Printing out CAD drawings of buildings at architectural design offices, making enlarged prints of photographs, and producing posters at shops and schools; large-format printers are tasked with outputting a variety of printed materials on such paper sizes as A0 and B0. Until now, Canon’s lineup of large-format inkjet printers was comprised of models dedicated to a specific use, such as graphic arts and photos, posters, and CAD drawings.
One day, we were asked to take on an almost impossible mission: to develop an unprecedented, large-format printer, which Canon technologies had not yet covered, a single unit that would be capable of outputting sharp and beautiful lines even on inexpensive plotter paper as well as handling not only conventional inkjet-use plain paper but also photo-quality glossy paper. In short, we were tasked with creating a printer compatible with both CAD and poster printing at a high level, which had never been achieved before.
But that wasn’t all. We were also tasked with achieving our fastest ever print speeds and simplifying the setting of roll paper, which had long been a niggling problem with large-format printers. One kind of ink—the design of which typically varied from one type of paper to another—had to be compatible with multiple types of paper. Would we be able to pull it off? For our team of five facing this “impossible” task, we were faced with challenges day after day.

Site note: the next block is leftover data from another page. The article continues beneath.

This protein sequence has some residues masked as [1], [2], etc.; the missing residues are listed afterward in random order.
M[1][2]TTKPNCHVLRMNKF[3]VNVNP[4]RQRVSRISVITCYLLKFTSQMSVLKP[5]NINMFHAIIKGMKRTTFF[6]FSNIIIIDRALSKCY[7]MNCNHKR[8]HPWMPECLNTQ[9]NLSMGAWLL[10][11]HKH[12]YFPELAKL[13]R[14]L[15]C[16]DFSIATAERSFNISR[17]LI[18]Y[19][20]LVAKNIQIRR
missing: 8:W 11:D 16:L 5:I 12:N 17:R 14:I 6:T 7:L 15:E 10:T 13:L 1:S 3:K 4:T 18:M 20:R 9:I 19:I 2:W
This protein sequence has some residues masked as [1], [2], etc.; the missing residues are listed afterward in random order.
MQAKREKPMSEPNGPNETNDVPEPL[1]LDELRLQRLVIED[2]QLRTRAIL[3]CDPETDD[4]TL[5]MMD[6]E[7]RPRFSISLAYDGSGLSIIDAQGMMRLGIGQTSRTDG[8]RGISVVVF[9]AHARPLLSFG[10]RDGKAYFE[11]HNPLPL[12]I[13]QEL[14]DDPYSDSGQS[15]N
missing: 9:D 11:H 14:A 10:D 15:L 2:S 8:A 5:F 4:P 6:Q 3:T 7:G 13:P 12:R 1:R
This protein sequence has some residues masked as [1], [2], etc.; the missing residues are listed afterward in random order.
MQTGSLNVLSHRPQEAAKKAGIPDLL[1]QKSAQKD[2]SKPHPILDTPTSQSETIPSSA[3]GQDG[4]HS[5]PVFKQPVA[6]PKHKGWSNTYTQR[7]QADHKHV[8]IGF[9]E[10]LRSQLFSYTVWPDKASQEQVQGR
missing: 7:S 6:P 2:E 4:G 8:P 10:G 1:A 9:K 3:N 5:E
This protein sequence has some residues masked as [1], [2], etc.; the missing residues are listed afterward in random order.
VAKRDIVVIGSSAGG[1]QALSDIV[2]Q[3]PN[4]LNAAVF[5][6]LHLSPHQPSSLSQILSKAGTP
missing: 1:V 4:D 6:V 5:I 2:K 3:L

in charge of: firmware
in charge of: materials development
in charge of: process design
in charge of: mechanics
in charge of: electrical systems
ConceptThe "impossible" mission of achieving both CAD and poster compatibility in a single printer
In charge of process design and firmware development for inkjet products since joining Canon in 1994. “I always work with the idea in the back of my mind that each one of our products represents the connection of everybody involved in its creation and the many customers who will use it.”
When did Canon start developing large-format printers?
Ikeda:Canon started with the development of the BJ-W9000 in 2001; the company’s first large-format printer, built from the ground up for the high-quality printing of such output as photos. I was involved in its creation as a member of the development project. As this was Canon’s first large-format printer, which set the standard for models to follow, and because my colleagues and I worked so hard on it, I have a bit of a personal attachment to this product. Actually, I privately refer to it as a “legendary device.”
For the BJ-W9000 printer, we made every effort on image processing, a field that Canon excels in, to achieve the best possible image quality. From 2002 onwards, Canon has launched several printer models aiming to fill out its lineup.
Shimakawa:The “iPF” series released in 2006 was particularly noteworthy. This series was comprised of three models for photographic and graphic art uses and three for CAD and poster uses. Efforts to expand the printer line-up continued in the ensuing years, which included the “PRO” series that realized high productivity as well as superb image quality high enough to satisfy the needs of professional photographers.
With that in mind, what was the development concept behind the “TX” series, the newest addition to Canon’s printer lineup?
Ikeda:Our mission was to create a totally new-concept large-format printer: a single model capable of both CAD- and poster-use printing, even on plotter paper and other types of plain paper. What’s more, the printer was expected to be able to perform at high speed and output outstanding image quality.